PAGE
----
Zoque languages

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O'de püt
Chiapas, Oaxaca, Tabasco
Linguistic classificationMixe–Zoquean
  • Zoque
Locations (green) where Zoquean languages are spoken

The Zoque (/ˈsk/)[2] languages form a primary branch of the Mixe–Zoquean language family indigenous to southern Mexico. They are spoken by around 70,000 indigenous Zoque people. The Zoques[which?] call their language O'de püt.

Central (Copainalá) Zoque-language programming is carried by the CDI's radio station XECOPA, broadcasting from Copainalá, Chiapas.

There are about 100,000 speakers of Zoque languages. 63,000 people reported their language to be "Zoque" in the 2010 census. An additional 41,000 reported their language to be "Popoluca"; probably 90% of these are Sierra Popoluca and thus Zoque.[3]


Zoquean languages fall in three groups:


List of ISO 639-3 codes and demographic information of Mixean languages from Ethnologue (22nd edition):[4]

Language ISO 639-3 code State Municipalities and towns Dialects Speakers Date/Source Alternate names
Zoque, Rayón zor Chiapas state Rayón and Tapilula 2,100 1990 census Zoque de Rayón
Zoque, Copainalá zoc Chiapas state Copainalá Ocotepec, Ostuacán (Ostuacan Zoque). 83% intelligibility of Francisco León [zos] (most similar). 10,000 1990 census Zoque de Copainalá
Zoque, Francisco León zos Chiapas, Tabasco, Veracruz, and Oaxaca states 1. northwest Mezcalapa Chiapas: into Tabasco, Veracruz-Llave, and Oaxaca, mainly near Grijalva River, Sayula area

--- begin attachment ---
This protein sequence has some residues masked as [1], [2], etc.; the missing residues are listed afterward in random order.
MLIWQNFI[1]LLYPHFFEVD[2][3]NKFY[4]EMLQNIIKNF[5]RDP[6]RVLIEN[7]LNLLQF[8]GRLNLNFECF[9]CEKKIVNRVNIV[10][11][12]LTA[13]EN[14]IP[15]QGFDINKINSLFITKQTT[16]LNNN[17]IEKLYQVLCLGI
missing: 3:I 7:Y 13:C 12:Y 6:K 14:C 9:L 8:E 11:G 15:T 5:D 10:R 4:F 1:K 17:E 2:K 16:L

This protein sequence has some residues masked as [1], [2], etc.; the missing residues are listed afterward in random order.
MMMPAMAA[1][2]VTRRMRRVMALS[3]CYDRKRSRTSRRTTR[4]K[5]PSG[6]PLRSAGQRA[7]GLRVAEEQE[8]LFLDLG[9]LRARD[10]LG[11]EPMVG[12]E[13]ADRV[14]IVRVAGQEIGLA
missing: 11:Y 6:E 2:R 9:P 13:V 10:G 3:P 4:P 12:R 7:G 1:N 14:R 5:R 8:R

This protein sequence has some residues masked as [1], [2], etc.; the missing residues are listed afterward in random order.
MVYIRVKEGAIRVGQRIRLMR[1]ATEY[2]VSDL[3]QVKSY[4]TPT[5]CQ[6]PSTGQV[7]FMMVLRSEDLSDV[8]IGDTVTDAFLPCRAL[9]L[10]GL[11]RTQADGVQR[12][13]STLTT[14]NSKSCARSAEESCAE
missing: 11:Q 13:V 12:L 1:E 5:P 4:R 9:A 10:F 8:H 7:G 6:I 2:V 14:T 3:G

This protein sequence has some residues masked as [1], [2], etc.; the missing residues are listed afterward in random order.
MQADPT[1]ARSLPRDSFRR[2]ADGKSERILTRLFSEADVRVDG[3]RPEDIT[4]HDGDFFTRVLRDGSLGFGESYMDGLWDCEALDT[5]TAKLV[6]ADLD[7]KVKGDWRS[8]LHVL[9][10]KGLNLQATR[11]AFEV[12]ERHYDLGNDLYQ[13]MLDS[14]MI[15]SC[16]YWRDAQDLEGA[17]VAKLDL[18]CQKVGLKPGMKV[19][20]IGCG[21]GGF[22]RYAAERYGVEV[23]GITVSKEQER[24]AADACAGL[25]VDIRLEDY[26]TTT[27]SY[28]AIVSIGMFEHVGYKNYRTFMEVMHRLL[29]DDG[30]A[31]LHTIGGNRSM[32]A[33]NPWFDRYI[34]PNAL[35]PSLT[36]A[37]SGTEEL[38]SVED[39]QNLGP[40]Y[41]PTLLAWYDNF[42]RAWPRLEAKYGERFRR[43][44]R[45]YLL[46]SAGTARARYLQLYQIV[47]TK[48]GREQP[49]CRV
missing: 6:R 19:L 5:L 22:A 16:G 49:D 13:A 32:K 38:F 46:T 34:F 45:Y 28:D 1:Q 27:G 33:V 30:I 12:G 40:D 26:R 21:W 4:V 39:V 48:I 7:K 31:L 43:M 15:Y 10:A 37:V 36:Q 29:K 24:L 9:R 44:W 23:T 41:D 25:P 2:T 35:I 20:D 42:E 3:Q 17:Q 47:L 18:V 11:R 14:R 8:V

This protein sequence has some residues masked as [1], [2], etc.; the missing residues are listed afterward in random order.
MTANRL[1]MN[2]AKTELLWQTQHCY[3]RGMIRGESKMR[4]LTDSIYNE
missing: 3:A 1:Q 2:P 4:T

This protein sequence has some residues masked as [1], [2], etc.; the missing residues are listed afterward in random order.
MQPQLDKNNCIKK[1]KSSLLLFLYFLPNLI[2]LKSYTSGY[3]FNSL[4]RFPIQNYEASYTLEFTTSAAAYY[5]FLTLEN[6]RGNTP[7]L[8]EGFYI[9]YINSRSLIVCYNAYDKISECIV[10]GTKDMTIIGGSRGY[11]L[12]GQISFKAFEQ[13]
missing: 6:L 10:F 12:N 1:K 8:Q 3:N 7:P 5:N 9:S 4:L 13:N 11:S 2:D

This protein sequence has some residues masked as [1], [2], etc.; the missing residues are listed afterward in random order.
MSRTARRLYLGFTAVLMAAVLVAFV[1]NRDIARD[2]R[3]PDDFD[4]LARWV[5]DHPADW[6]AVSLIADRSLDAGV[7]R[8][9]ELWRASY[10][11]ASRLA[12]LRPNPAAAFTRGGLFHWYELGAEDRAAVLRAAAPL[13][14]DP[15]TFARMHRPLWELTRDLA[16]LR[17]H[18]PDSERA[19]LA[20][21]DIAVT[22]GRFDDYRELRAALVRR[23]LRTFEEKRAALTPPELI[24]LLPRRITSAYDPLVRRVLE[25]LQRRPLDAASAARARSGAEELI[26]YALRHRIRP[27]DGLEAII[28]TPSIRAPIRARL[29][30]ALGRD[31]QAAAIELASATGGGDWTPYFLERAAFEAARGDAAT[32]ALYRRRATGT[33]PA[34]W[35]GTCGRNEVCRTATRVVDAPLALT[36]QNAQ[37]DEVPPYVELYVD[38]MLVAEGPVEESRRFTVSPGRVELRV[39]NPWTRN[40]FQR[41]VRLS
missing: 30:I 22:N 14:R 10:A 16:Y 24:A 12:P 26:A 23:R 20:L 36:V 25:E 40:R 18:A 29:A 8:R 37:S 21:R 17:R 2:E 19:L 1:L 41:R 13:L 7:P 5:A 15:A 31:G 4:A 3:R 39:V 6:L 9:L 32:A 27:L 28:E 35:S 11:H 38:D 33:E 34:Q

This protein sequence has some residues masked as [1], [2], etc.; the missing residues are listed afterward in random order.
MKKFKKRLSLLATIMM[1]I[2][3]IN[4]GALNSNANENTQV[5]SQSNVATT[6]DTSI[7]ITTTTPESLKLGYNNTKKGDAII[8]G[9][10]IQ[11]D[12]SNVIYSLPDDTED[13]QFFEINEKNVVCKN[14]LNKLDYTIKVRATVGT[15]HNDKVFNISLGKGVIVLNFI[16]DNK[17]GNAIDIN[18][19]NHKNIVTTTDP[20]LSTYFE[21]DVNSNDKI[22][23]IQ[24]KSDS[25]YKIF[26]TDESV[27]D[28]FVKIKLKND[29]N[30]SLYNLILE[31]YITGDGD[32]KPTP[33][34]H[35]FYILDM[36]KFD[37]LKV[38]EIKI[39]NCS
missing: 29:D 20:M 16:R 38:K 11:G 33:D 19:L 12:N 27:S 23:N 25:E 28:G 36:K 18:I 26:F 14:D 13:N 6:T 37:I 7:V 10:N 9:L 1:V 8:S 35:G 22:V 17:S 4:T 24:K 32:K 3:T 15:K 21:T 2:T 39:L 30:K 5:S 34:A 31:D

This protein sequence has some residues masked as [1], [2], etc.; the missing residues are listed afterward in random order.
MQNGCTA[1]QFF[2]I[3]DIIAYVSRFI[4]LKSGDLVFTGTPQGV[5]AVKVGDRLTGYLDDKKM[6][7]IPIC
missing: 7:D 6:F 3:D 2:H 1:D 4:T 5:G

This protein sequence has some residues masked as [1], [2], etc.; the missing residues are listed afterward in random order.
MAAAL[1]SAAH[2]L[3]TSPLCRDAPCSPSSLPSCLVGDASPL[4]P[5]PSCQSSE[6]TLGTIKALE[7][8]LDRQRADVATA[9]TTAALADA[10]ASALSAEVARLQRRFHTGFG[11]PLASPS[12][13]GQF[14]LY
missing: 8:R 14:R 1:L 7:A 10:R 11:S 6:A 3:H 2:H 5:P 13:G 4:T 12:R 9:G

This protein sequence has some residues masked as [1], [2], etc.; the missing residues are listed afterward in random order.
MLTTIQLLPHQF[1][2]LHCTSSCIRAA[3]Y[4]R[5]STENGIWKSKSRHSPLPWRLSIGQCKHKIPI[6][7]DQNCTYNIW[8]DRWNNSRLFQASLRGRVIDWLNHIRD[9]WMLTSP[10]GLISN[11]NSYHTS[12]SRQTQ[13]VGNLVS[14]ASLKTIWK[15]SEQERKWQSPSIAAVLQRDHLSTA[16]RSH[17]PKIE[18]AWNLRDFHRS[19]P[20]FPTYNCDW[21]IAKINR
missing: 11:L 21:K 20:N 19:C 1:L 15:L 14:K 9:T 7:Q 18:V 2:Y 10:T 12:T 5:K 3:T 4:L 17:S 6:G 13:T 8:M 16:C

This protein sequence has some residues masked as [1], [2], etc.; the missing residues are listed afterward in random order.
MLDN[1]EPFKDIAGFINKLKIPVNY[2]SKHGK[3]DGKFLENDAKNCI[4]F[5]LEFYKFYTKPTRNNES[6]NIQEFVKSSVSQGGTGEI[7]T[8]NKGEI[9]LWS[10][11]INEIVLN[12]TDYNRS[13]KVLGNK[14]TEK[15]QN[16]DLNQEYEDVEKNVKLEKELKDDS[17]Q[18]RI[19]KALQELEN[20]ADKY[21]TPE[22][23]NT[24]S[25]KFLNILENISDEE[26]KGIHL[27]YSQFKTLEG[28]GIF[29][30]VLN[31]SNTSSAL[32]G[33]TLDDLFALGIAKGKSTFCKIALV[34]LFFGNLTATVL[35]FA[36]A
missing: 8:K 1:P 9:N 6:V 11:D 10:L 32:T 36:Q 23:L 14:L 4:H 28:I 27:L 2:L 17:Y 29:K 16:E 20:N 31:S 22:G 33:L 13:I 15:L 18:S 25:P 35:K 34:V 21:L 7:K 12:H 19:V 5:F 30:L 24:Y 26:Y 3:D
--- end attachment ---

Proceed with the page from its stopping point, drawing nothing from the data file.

2. southern Mezcalapa Chiapas: Grijalva River near Angostura Reservoir
3. eastern Mezcalapa Chiapas and Tabasco states: area surrounding northwest Guatemala tip, west bank of San Antonio River and Laguna de Naja
4. west central Mezcalapa Chiapas: upper reaches of Grijalva River
Chapultenango, San Pedro Yaspac 20,000 1990 census Santa Magdalena Zoque, Zoque de Francisco León
Popoluca, Highland poi Veracruz state Amamaloya, Barosa, Buena Vista, Col Benito Juárez, Cuilonia, El Aguacate, Estrivera, Guadalupe Victoria, Horno de Cal, Kilómetro Diez, La Florida, La Magdalena, Las Palmas, Soteapan; Bay of Campeche, area inland between Lake Catemaco and San Juan point, towards Hueyapan and Acayucan 26,000 2000 INALI Popoluca, Popoluca de la Sierra
Popoluca, Texistepec poq Veracruz state Texistepec area east of Oluta 1 2011 UNSD Texistepec
Zoque, Tabasco zoq Tabasco state Jalpa de Méndez municipality: Ayapa 12 2016, J. Rangel Ayapanec, Zoque de Ayapanec, Zoque de Tabasco, numte oote
Zoque, Chimalapa zoh Oaxaca state San Miguel Chimalapa and Santa María Chimalapa 4,500 1990 census San Miguel Chimalapa Zoque


  1. ^ Hammarström, Harald; Forkel, Robert; Haspelmath, Martin, eds. (2017). "Zoque". Glottolog 3.0. Jena, Germany: Max Planck Institute for the Science of Human History.
  2. ^ Laurie Bauer, 2007, The Linguistics Student’s Handbook, Edinburgh
  3. ^ INALI (2012) México: Lenguas indígenas nacionales
  4. ^ Eberhard, David M.; Simons, Gary F.; Fennig, Charles D., eds. (2019). "Mexico languages". Ethnologue: Languages of the World (22nd ed.). Dallas: SIL International.
  • Wichmann, Søren, 1995. The Relationship Among the Mixe–Zoquean Languages of Mexico. University of Utah Press. Salt Lake City. ISBN 0-87480-487-6


See also[edit]